ORIENTATION & MOTION

Decoding orientation and motion - Our lab has developed novel methods to decode fundamental aspects of perception by analyzing the information contained in fMRI activity patterns in the human visual cortex. By analyzing the information contained in coarse-scale fMRI signals, we can detect the presence of feature-selective information that primarily resides at fine spatial scales.

Our fMRI methods allow us to reliably predict which of several orientations or motion directions a person is viewing. Moreover, when observers are presented with an ambiguous display consisting of two overlapping features (e.g., horizontal and vertical stripes), we can decode the contents of feature-based attention to determine which of two competing features is dominant in a person's mind.

Relevant Publications

Kamitani, Y., Tong, F. (2005). Decoding the visual and subjective contents of the human brain. Nature Neuroscience, 8: 679-85.

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Kamitani, Y, & Tong, F. (2006). Decoding seen and attended motion directions from activity in the human visual cortex. Current Biology, 16, 1096-1102.

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Yamashita, O., Sato, M.-A., Yoshioka, T., Tong, F., Kamitani, Y. (2008). Sparse estimation automatically selects voxels relevant for the decoding of fMRI activity patterns. Neuroimage, 42, 1414-1429.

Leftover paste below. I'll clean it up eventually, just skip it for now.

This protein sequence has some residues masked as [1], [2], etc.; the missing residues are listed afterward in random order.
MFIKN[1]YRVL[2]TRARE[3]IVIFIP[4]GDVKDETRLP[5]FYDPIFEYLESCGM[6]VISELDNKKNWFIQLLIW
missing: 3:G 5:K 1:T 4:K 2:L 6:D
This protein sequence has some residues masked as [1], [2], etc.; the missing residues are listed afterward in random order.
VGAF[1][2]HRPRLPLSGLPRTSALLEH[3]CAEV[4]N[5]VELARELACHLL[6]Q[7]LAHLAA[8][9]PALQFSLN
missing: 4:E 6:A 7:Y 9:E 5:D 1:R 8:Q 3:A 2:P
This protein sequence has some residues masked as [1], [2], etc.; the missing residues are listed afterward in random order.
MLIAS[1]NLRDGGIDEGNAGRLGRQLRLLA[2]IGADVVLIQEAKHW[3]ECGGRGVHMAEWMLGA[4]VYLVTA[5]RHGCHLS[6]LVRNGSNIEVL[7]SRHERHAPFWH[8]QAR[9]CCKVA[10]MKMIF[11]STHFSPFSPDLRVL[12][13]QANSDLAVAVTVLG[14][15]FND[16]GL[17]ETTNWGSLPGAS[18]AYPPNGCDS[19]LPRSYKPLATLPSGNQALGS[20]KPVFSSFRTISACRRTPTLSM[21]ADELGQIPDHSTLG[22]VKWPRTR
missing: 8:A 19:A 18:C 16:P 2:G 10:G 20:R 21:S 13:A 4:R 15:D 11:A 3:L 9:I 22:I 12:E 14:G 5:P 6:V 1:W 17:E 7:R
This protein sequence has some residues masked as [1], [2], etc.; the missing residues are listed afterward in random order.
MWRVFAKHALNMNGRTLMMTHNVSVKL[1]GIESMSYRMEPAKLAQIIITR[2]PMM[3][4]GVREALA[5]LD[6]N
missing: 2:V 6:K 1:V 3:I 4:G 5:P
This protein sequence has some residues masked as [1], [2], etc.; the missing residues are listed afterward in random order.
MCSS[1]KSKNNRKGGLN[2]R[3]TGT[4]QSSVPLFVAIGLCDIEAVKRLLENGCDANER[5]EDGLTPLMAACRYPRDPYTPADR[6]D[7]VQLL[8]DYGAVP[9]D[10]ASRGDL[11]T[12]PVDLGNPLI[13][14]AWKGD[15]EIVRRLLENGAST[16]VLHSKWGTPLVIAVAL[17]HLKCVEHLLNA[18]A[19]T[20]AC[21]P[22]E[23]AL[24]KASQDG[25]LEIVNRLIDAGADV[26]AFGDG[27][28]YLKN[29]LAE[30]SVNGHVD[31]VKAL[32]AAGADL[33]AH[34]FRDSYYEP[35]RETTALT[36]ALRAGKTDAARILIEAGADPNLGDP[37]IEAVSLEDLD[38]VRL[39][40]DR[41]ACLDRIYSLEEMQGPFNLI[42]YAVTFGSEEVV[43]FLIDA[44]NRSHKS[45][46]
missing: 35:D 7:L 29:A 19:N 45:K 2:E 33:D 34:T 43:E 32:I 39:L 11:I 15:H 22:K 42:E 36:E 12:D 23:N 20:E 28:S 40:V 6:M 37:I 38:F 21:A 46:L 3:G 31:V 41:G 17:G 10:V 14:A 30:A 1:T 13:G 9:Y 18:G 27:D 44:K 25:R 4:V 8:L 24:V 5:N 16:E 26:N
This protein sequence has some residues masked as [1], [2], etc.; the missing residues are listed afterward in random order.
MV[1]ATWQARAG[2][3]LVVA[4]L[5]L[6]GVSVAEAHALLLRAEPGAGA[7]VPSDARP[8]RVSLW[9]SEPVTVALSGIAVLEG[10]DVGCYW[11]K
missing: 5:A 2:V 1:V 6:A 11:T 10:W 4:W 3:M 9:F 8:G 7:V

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Swisher, J.D., Gatenby, J.C., Gore, J.C., Wolfe, B.A., Moon, C.-H., Kim, S.-G., Tong, F. (2010). Multiscale pattern analysis of orientation-selective activity in the primary visual cortex. Journal of Neuroscience. 30: 325-330.

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Hong, S. W., Tong, F., & Seiffert, A. E. (2012). Direction-selective patterns of activity in human visual cortex suggest common neural substrates for different types of motion. Neuropsychologia, 50(4): 514-21.

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Tong, F., & Pratte, M.S. (2012). Decoding patterns of human brain activity. Annual Review of Psychology, 63, 483-509.

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